[dmd-beta] beta 2

Jonathan M Davis jmdavisProg at gmx.com
Wed Jul 6 15:14:12 PDT 2011

On 2011-07-06 15:02, Walter Bright wrote:
> On 7/6/2011 2:12 PM, David Simcha wrote:
> > On Wed, Jul 6, 2011 at 5:09 PM, Walter Bright <walter at digitalmars.com
> > 
> > <mailto:walter at digitalmars.com>> wrote:
> > This is what I have difficulty with. Consider:
> > pure void foo(int* p) { *p = 3; }
> > 
> > That isn't pure, or weakly pure.
> > 
> > ???? Yes it is. It can be called from a strongly pure function without
> > violating purity
> Yes, but it is not pure itself.

Yes it is. It's weakly pure. Sure, it can't be optimized out on its own, but 
no weakly pure function can be. It's pure because it does not directly access 
any global or static variables which can be mutated. Sure, p _could_ be passed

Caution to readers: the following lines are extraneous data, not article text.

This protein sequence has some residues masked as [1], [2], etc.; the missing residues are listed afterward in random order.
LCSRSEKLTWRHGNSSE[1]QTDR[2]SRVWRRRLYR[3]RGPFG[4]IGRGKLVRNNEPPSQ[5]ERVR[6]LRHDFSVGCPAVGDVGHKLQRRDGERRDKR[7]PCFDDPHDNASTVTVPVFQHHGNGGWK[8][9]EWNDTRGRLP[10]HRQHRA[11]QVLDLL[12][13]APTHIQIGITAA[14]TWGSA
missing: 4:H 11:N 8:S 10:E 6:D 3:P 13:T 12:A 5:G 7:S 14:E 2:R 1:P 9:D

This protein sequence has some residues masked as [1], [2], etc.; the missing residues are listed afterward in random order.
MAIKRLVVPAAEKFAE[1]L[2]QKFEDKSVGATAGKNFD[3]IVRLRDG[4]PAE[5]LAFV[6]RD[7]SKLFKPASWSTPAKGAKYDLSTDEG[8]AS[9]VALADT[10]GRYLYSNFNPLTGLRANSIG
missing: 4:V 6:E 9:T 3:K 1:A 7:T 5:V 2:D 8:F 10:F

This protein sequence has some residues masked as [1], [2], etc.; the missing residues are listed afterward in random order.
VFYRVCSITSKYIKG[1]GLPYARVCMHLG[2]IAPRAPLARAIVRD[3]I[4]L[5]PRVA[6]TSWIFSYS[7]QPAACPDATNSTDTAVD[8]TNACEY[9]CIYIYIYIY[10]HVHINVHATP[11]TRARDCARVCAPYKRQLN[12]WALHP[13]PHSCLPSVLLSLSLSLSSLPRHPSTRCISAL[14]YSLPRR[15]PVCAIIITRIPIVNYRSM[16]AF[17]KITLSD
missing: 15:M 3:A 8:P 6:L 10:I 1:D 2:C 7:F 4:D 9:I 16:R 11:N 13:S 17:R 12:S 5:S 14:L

a global or static variable, but it doesn't have to be, and it's guaranteed 
that it isn't when it's called from a strongly pure function (or is in the 
call chain of a strongly pure function).

With weak purity, all that pure really means is that if the function is in the 
call chain of a strongly pure function, it cannot access a global or static 
variable which can be mutated and that it calls no functions which are not 
themselves pure. It's only when a function is strongly pure that 
optimizability and the more traditional meaning of purity comes in.

A weakly pure function is a function that when called from a strongly pure 
will not violate the purity of the strongly pure function. foo would not 
violate the purity of any strongly pure function which called it. And all 
weakly and strongly pure functions are pure in that they're marked with the 
pure modifier (or have it implicitly due to inference by the compiler). So, 
yes foo _is_ pure. It's _weakly_ pure, but it's pure.

- Jonathan M Davis

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